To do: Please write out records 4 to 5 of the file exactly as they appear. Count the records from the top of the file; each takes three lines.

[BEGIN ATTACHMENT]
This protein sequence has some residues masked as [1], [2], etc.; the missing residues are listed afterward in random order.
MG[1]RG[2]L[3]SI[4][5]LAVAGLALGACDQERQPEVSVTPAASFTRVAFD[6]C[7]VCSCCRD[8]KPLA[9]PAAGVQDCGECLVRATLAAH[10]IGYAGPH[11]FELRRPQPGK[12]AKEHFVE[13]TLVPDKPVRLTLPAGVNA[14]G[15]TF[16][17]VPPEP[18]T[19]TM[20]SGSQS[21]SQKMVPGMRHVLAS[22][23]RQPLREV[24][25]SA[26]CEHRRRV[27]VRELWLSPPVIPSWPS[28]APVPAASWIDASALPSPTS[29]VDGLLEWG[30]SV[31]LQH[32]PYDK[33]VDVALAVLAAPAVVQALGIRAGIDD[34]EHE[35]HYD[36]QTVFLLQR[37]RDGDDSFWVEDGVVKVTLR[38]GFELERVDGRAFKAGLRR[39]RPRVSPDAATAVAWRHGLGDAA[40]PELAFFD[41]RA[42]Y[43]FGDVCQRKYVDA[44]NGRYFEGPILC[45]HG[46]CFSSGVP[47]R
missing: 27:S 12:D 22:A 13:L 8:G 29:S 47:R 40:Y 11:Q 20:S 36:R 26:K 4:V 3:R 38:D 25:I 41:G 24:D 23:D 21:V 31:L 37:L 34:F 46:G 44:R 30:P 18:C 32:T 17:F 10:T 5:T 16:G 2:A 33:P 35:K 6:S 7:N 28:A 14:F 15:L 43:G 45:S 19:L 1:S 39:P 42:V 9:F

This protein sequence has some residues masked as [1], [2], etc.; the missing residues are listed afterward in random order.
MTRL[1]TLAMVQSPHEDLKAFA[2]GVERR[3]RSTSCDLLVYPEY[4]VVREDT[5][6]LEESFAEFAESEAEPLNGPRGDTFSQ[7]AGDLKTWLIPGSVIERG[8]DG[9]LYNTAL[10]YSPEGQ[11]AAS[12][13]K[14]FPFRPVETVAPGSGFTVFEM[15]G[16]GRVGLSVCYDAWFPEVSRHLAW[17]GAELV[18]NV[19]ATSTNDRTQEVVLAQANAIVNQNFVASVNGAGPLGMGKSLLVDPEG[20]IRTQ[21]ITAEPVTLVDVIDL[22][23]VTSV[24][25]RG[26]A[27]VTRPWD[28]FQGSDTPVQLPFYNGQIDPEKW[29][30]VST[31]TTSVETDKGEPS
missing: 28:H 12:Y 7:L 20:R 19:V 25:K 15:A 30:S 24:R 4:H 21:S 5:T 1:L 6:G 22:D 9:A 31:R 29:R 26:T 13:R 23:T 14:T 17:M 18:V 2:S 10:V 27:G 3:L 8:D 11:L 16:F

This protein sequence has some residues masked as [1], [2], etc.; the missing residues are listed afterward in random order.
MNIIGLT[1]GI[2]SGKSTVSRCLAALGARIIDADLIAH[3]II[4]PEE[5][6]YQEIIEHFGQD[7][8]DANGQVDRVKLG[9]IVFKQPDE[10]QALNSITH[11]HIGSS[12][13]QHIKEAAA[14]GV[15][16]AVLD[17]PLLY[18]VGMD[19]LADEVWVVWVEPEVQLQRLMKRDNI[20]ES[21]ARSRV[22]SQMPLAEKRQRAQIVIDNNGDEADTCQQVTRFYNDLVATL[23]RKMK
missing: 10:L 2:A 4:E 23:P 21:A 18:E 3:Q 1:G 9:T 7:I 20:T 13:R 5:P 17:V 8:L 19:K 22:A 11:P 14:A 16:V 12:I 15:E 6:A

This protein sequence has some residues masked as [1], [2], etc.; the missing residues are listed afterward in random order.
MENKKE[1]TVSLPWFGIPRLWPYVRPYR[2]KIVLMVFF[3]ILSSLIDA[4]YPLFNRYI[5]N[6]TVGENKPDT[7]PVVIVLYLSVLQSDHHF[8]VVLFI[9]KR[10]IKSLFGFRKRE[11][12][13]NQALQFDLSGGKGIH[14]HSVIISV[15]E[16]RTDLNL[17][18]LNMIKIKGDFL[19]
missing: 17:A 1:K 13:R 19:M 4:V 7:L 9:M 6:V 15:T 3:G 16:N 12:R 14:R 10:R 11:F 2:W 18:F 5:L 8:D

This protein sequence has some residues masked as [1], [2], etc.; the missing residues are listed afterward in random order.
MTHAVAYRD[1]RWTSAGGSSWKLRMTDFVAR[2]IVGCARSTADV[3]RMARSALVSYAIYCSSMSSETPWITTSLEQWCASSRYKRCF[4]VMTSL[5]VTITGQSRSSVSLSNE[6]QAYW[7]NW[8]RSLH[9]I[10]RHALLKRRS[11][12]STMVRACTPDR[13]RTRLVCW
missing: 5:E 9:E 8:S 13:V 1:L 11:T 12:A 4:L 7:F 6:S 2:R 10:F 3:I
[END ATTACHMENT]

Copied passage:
This protein sequence has some residues masked as [1], [2], etc.; the missing residues are listed afterward in random order.
MENKKE[1]TVSLPWFGIPRLWPYVRPYR[2]KIVLMVFF[3]ILSSLIDA[4]YPLFNRYI[5]N[6]TVGENKPDT[7]PVVIVLYLSVLQSDHHF[8]VVLFI[9]KR[10]IKSLFGFRKRE[11][12][13]NQALQFDLSGGKGIH[14]HSVIISV[15]E[16]RTDLNL[17][18]LNMIKIKGDFL[19]
missing: 17:A 1:K 13:R 19:M 4:V 7:L 9:M 6:V 15:T 3:G 16:N 12:R 14:R 10:R 11:F 2:W 18:F 5:L 8:D

This protein sequence has some residues masked as [1], [2], etc.; the missing residues are listed afterward in random order.
MTHAVAYRD[1]RWTSAGGSSWKLRMTDFVAR[2]IVGCARSTADV[3]RMARSALVSYAIYCSSMSSETPWITTSLEQWCASSRYKRCF[4]VMTSL[5]VTITGQSRSSVSLSNE[6]QAYW[7]NW[8]RSLH[9]I[10]RHALLKRRS[11][12]STMVRACTPDR[13]RTRLVCW
missing: 5:E 9:E 8:S 13:V 1:L 11:T 12:A 4:L 7:F 6:S 2:R 10:F 3:I